We all know about Summer Reading Lists, as this upcoming season is one of the most popular times for book purchases. Publishers are certainly aware of this too, which is why we schedule high-profile releases during the months of May through September. On that note, two of the more prominent nonfiction releases actually touch on addiction and a rising trend that is impacting teens across the country. We are, of course, talking about vaping, which is expected to get a prominent spotlight over the next several weeks.
The two books referenced are called Big Vape by Jamie Ducharme and The Devil’s Playbook by Lauren Etter. Both received features on Time and Newsweek’s summer reading recommendations and we are glad they did.
Big Vape is probably the more prominent of the two and digs into the notorious vaping company Juul. We have certainly covered that brand before and the criticisms it has received about its marketing tactics (purposely going after teens and high schoolers). The book makes a point to emphasize that fact, delving into their advertising practices and the lawsuits that got filed because of them.
Ducharme, Big Vape’s author, is actually a staff writer for Time and that mag put out a full fledged story on the book. In it, preview sections are shared which touch on Juul’s trademark vaporizer products and the colorful flavors that they market to young people. There are also chapters about the addictive nature of vaping and the severe damage it can cause to developing lungs.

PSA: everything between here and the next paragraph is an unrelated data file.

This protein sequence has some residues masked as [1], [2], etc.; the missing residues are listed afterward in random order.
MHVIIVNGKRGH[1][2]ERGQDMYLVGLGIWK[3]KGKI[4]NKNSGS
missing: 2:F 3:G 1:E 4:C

And the truth of the matter is, Juul is generating some very big business. In an excerpt from the Time article, Ducharme explains just how massive this empire has become. “Juul, with a sleek design and satisfying nicotine delivery, could be particularly appealing,” the piece states. “Millions of teenagers have used its products. In 2020, about 20% of high school students and 5% of middle-school students said they had vaped some sort of e-cigarette in the past month.”
Bloomberg made a point to cover The Devil’s Playbook. This expose touches on Juul, as well as other big players in the vaping industry. It also devotes some chapters to big tobacco and the continued addiction concerns for Generation Z. It makes a point to connect a lot of the companies involved in these practices, calling out that Juul was built upon investments from tobacco brands, such as Altria.
In our opinion, these will both make for some compelling summer reads and we highly recommend them.